Examining the causal structures of artificial neural networks using information theory: Videos

This post accompanies the paper Examining the causal structures of artificial neural networks by Simon Mattsson, Eric J. Michaud, and Erik Hoel. In the paper, we define the Effective Information ($EI$) between a layer $L_1$ and $L_2$ to be: $$ EI(L_1 \rightarrow L_2) = I(L_1, L_2) \ | \ do(L_1 = H^{\max}). $$ This is a mutual information between the vector of activations output by neurons in $L_1$ and the vector activations in $L_2$, where the neurons in $L_1$ take values independently and uniformly in their activation output range. We can also define the $sensitivity$: $$ Sensitivity(L_1 \rightarrow L_2) = \sum_{(A \in L_1, B \in L_2)} I(t_A, t_B) \ | \ do(A=H^{\max})$$ Sensitivity sums over mutual information between individual neurons in $A \in L_1$ and $B \in L_2$, where only $A$ fires (taking values uniformly in its output range), and with all other neurons in $L_1$ outputting 0. When $sensitivity$ and $EI$ are measured with sufficiently small bins, $EI \leq sensitivity$. We call the difference between $sensitivity$ and $EI$ the $degeneracy$ of the layer: $$ EI = sensitivity - degeneracy$$ For each layer $L_1 \rightarrow L_2$ in a neural network, we can measure sensitivity and degeneracy, and visualize how they increase or decrease throughout training in the "causal plane". When a layer moves vertically in the plane, then its $sensitivity$ and $degeneracy$ are both increasing while its $EI$ remains constant. Horizontal movement represents changes in $sensitivity$ or $degeneracy$ which do change the $EI$ of the layer.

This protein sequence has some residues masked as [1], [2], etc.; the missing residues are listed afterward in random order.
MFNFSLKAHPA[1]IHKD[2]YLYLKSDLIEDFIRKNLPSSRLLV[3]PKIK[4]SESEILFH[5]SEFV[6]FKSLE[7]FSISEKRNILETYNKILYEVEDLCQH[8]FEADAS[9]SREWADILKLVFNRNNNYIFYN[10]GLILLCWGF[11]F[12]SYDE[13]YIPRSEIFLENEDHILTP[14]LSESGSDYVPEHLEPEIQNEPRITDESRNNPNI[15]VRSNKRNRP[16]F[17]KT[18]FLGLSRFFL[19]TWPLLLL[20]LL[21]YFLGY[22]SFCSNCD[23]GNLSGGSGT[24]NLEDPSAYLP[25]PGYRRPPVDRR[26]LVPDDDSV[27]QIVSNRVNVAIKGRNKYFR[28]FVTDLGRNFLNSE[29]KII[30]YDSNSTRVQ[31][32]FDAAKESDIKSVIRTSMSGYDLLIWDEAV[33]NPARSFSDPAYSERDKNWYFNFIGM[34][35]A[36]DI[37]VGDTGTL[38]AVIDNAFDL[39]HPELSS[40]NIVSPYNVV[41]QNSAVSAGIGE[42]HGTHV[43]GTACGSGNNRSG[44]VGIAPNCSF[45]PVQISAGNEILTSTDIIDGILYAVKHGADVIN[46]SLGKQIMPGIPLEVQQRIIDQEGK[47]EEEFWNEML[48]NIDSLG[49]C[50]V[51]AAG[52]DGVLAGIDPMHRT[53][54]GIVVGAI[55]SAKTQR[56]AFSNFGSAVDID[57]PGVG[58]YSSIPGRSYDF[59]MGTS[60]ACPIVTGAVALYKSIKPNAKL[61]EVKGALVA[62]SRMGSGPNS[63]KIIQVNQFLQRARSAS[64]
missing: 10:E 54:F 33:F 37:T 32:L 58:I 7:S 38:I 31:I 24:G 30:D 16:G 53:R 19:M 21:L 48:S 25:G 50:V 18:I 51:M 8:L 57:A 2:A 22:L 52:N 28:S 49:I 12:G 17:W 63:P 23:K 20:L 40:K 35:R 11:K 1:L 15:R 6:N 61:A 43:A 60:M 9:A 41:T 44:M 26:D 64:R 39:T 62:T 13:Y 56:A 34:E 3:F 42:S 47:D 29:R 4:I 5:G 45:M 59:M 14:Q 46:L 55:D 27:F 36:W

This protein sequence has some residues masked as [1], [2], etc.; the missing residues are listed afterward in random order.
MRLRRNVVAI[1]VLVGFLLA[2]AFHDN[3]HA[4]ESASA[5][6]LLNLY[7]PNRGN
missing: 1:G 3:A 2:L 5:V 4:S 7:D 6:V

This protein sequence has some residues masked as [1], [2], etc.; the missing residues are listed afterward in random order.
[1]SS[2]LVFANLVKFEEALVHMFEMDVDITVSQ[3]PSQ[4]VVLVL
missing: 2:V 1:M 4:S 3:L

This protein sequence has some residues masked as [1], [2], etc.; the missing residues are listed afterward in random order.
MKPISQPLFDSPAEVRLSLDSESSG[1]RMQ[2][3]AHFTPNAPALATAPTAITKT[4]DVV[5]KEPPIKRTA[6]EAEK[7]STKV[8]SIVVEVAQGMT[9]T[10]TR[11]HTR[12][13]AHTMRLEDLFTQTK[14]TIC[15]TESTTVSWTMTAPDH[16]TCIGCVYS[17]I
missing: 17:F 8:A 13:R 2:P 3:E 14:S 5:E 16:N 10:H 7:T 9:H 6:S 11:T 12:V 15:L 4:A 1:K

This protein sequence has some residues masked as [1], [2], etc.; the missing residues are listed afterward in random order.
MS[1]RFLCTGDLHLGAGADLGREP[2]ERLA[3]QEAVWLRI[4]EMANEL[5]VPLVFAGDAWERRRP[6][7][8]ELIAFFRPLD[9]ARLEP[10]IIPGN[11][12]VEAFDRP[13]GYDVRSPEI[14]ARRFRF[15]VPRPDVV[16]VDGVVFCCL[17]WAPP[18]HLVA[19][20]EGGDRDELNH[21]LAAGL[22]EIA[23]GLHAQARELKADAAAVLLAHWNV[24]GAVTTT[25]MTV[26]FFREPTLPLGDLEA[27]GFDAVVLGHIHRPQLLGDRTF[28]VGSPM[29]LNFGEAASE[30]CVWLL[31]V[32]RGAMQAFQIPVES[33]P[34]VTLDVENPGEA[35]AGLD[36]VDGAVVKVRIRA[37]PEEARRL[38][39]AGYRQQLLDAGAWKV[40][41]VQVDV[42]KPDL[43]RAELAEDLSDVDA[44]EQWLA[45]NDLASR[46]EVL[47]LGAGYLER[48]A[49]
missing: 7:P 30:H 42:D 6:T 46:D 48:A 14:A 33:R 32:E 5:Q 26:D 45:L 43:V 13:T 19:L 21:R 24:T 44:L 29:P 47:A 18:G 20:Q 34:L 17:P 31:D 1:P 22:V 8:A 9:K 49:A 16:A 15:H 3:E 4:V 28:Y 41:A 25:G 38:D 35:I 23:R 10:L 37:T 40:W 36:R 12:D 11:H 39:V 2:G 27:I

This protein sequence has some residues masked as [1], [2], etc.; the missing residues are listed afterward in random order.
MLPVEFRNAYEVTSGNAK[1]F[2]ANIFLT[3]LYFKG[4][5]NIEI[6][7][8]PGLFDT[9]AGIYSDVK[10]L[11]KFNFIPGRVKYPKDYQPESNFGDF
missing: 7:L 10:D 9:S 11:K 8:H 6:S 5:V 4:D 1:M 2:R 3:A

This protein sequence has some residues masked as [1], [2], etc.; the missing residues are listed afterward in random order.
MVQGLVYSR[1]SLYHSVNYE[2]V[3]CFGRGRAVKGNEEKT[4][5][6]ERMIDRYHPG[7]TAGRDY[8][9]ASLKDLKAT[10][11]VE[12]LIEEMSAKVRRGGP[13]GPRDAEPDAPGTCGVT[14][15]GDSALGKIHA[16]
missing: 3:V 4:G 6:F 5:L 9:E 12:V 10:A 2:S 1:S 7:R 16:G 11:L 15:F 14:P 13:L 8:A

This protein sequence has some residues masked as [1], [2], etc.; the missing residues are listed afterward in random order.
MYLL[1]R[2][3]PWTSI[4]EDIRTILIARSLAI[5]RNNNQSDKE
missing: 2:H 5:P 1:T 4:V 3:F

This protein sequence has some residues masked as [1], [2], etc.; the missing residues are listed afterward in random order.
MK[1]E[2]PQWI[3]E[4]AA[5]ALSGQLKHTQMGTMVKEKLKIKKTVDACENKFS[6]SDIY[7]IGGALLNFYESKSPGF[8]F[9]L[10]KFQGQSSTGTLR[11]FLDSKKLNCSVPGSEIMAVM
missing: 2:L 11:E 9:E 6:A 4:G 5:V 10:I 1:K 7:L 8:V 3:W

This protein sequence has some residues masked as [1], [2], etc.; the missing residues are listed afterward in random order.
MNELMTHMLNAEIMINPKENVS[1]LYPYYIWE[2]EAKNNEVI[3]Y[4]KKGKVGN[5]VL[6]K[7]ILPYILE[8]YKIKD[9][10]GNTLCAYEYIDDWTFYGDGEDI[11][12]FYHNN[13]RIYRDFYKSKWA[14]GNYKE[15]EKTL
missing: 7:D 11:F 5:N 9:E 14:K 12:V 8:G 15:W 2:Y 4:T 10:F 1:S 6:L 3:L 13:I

Below, we show videos of how the layers of a neural network move and differentiate in the causal plane during training. For networks trained on MNIST, we observe that layers differentiate in the causal plane, and we conjecture that this differentiation reflects that the layers are assuming distinct roles in the structure of the network.

The videos below show movement in the causal plane as networks are trained on MNIST (with inputs reduced from 28x28 to 5x5, and with only digits 0-4 in the dataset) and Iris.

25->6->6->6->5 on MNIST

4->5->5->3 on Iris

Some observations:

  1. In the hidden layers, we see a drift towards degeneracy right as the network begins to overfit.
  2. The most movement in the plane occurs during periods when the loss is being reduced the fastest.
  3. We see transitions in behavior as the network begins to overfit
  4. We see differentiation between the behavior of the first layer, the hidden layers, and the last layer on MNIST